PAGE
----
This category includes establishments primarily engaged in commercial hunting and trapping, or in the operation of game preserves.
114210 (Hunting and Trapping)
Despite a weak U.S. economy, fur sales in 2002 jumped 13.2 percent to $1.7 billion due to increased sales in fur and fur-trimmed products made of sheared mink and beaver fur. Roughly 45 percent of fur retailers saw an upswing in store traffic in 2002.
Hunting and trapping are among the oldest industries in the United States. Trading in beaver pelts played a role in the western expansion of the United States. As areas became over exploited, the commercial trade moved further and further west. During the nineteenth century, there were few ordinances governing the taking of furbearing animals. As a result some species were threatened. One of the first animal management regulations regarded fur seals. Under the terms of the Alaska Convention of 1911, Japan, Russia, Canada, and the United States agreed to limit catches according to governmental rules. The resulting regulations enabled seal populations to recover and sustain themselves.
The twentieth century brought other regulations to the industry. Seasons for taking animals were open or closed based on the management needs of specific populations. Many jurisdictions instituted laws requiring trappers to check their traps at frequent intervals, usually every 24 hours. The Endangered Species Confiscation Act of 1969 listed animals "threatened with world-wide extinction" and prohibited trading in them.
During the 1960s and 1970s, the United States saw growing antagonism between members of the animal rights movement and trappers and hunters. Animal rights activists aimed their efforts at reducing demand for fur products, which resulted in price declines. Trappers and hunters responded by developing programs in conjunction with governmental regulators to manage populations of wild animal stocks at sustainable levels and to seek more humane trapping techniques.
There are 23 fur-bearing species in the United States spread among all the states, except Hawaii. Of those 23, eight make up about 92 percent of the annual fur harvest. The species are, in descending order: muskrat, raccoon, opossum, nutria, beaver, coyote, mink, and gray and red fox (gray fox and red fox are often counted together).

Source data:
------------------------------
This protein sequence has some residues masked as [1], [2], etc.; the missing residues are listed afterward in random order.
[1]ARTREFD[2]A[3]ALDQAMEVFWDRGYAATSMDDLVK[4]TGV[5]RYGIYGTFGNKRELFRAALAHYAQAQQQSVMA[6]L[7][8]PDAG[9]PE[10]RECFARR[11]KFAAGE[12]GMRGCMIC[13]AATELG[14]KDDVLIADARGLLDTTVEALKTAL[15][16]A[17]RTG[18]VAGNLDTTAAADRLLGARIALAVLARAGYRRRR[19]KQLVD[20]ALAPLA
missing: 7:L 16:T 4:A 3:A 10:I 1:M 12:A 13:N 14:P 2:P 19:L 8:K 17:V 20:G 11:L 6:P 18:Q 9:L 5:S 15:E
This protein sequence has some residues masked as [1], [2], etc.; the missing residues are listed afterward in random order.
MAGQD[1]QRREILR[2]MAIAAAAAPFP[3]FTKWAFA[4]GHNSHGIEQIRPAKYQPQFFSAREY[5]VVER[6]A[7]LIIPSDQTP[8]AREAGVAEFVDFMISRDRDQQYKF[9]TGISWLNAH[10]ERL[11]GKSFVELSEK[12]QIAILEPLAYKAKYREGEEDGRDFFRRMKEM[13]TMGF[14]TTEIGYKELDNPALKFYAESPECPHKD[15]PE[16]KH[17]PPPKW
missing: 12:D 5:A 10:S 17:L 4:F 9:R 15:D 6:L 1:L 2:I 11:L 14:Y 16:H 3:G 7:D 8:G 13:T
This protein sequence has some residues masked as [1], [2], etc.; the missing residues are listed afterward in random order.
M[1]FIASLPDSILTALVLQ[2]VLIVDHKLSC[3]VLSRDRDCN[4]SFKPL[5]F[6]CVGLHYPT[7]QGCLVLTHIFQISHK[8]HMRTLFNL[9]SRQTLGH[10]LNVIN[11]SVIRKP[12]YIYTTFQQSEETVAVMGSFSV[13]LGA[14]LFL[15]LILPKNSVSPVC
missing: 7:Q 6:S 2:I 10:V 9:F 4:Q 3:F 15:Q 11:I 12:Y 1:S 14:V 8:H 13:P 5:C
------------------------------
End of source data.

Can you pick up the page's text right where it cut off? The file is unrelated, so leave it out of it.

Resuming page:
Today, the U.S. fur industry is divided into two segments: "wild caught" and "ranch farmed." Wild-caught pelts account for the majority of U.S. fur production, but ranch-farmed pelts are worth much more and account for a larger percentage of annual sales. In 2004 roughly 200,000 trappers were registered in the United States. Mink pelt production in the United States in 2002 totaled 2.6 million pelts, down from the 1998 number of 2.94 million pelts. Wisconsin, the major mink producing state, produced 594,700 pelts in 2001. Total mink pelts produced in 2002 were valued at $79.6 million, up from $72.9 million in 1998, but down considerably from $99.1 million in 1997. Mink farms in the United States totaled 318 in 2002. Utah operated 80 of these farms, while Wisconsin operated 69 and Minnesota operated 33. The two major American fur markets are in New York and Chicago, and there are more than 1,500 retail stores in the United States specializing in fur garments.
Most of the ranch farming in the United States involves mink, but a significant number of fox farms exist as well. A total of 20 mink farms also raised fox. Less than $100 million in mink, or 95 percent of mink produced in the United States, is exported annually, which accounts for 10 percent of the world's mink supply.
Although hunting and trapping have traditionally involved taking animals for their pelts and skins, the 1990s and 2000s saw increases in other occupations within this classification. Experienced hunters and trappers turned to work as guides for hunting parties. Some trappers focused their efforts on catching animals for research or wildlife management programs. A growing specialty was the practice of capturing wild animals in urban areas so that they could be removed to other environments. Another component of this category is the game preserve, where game populations are controlled to provide a hunting experience for visitors.
Fur Information Council of America. "U.S. Fur Sales Surge Ahead in 2002 for Record Sales of $1.7 Billion," September 2003. Available from http://www.fur.org/fica2003/press/pressRead.asp?pressID=14 .
U.S. Department of Agriculture. "Mink." National Agricultural Statistics Service. Washington, D.C., 15 July 2003. Available from http://usda.mannlib.cornell.edu/reports/nassr/other/zmi-bb/mink0703.txt .